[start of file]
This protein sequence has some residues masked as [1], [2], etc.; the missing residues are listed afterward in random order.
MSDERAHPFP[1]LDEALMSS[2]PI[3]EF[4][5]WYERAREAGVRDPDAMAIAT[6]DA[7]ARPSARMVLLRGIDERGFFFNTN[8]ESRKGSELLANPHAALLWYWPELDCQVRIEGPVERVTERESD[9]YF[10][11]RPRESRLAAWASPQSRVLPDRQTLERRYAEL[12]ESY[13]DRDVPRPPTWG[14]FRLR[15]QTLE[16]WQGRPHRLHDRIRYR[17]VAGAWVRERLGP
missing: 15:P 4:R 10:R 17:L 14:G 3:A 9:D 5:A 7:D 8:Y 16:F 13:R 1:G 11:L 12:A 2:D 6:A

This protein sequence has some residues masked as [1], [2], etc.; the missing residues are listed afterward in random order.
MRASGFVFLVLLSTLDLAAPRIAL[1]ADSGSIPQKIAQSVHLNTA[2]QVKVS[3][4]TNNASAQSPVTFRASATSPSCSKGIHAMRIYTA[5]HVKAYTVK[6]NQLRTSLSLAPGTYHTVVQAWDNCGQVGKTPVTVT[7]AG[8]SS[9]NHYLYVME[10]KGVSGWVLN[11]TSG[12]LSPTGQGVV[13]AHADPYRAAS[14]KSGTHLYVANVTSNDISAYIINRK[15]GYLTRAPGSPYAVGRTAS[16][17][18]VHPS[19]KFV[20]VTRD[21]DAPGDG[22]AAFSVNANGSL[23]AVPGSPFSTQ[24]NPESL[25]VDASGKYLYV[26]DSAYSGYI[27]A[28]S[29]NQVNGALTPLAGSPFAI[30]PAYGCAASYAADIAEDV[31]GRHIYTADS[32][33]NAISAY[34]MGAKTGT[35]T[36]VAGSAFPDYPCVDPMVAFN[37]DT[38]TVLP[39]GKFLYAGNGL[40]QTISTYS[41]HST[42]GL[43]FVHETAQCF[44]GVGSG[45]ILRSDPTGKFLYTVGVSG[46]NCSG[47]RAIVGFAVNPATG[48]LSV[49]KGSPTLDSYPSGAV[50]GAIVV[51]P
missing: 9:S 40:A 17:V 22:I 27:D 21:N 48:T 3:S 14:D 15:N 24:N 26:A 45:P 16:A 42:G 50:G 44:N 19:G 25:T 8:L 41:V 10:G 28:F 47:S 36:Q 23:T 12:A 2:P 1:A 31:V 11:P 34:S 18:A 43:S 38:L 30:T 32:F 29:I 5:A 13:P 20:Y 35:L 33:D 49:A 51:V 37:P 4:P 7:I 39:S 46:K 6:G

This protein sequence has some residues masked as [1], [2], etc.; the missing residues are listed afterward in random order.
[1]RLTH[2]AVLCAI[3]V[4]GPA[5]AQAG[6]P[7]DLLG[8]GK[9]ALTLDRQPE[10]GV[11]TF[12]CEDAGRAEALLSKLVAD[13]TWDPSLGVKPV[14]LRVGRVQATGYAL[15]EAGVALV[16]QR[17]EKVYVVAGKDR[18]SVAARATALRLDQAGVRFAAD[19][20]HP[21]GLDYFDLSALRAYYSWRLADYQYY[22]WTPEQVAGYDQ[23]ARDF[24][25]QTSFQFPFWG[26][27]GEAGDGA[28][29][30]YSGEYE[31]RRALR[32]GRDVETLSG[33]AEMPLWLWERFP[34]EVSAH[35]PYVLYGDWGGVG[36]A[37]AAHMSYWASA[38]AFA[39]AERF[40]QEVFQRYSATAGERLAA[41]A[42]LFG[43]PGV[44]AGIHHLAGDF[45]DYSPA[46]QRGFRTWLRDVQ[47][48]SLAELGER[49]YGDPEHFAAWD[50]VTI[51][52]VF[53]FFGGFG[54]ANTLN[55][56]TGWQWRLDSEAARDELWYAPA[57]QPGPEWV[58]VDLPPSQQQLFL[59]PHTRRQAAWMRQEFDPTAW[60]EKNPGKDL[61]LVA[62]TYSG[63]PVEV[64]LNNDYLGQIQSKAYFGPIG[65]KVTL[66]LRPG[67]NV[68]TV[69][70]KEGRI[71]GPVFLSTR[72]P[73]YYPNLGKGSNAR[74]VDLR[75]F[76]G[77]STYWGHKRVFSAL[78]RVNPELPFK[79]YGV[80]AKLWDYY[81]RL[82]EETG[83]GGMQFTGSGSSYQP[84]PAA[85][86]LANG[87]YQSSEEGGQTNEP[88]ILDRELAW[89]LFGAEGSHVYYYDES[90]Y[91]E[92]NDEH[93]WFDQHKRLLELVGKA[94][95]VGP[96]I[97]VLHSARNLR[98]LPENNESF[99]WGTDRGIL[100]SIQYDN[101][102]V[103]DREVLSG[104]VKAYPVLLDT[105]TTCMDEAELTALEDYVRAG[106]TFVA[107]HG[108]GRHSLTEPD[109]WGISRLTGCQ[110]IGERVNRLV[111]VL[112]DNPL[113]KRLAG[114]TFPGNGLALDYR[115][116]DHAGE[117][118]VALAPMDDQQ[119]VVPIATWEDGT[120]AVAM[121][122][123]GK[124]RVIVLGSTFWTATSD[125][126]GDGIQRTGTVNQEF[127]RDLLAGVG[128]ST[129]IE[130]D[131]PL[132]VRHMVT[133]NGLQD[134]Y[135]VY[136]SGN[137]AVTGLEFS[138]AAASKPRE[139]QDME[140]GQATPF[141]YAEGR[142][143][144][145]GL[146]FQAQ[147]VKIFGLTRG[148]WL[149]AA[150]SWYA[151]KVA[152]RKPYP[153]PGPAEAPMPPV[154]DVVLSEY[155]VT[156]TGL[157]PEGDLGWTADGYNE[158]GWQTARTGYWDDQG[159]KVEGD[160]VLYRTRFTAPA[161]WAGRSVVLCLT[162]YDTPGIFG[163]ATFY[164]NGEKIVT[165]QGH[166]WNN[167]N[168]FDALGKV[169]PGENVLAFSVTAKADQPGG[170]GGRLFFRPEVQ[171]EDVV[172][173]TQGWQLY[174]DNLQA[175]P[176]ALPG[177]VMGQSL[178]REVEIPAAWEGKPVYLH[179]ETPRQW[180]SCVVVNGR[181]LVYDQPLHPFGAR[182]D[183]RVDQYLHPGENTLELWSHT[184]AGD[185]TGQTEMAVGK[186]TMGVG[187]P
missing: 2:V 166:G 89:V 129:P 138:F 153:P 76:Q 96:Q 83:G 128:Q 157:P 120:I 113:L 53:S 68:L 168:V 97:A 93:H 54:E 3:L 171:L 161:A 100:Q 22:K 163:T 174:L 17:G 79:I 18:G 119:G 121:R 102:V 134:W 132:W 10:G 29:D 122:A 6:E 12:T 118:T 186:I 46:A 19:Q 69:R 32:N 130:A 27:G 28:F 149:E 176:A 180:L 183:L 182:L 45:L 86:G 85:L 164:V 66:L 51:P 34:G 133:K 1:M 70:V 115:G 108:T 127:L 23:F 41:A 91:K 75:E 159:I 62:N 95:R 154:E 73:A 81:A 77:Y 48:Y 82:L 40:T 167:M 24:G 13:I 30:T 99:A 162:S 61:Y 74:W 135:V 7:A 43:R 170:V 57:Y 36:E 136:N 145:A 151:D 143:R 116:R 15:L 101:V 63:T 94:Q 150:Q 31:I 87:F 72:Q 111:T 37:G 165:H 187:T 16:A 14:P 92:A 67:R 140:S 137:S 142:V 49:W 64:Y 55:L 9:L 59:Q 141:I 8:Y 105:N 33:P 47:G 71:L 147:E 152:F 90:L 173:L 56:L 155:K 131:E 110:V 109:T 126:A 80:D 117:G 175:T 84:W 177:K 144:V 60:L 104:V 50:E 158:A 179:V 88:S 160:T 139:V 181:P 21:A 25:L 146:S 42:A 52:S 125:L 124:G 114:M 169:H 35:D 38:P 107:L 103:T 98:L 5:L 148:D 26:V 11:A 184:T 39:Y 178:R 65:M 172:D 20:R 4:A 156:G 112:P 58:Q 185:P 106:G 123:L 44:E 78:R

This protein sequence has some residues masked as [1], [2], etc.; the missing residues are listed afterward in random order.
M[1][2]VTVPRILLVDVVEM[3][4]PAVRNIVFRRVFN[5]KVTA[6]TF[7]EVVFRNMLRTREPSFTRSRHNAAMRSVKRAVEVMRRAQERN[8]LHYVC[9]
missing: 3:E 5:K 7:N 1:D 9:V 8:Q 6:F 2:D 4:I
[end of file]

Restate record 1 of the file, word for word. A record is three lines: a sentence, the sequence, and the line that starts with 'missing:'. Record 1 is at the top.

This protein sequence has some residues masked as [1], [2], etc.; the missing residues are listed afterward in random order.
MSDERAHPFP[1]LDEALMSS[2]PI[3]EF[4][5]WYERAREAGVRDPDAMAIAT[6]DA[7]ARPSARMVLLRGIDERGFFFNTN[8]ESRKGSELLANPHAALLWYWPELDCQVRIEGPVERVTERESD[9]YF[10][11]RPRESRLAAWASPQSRVLPDRQTLERRYAEL[12]ESY[13]DRDVPRPPTWG[14]FRLR[15]QTLE[16]WQGRPHRLHDRIRYR[17]VAGAWVRERLGP
missing: 15:P 4:R 10:R 17:L 14:G 3:A 9:D 5:A 7:D 8:Y 16:F 13:R 1:G 11:L 12:A 2:D 6:A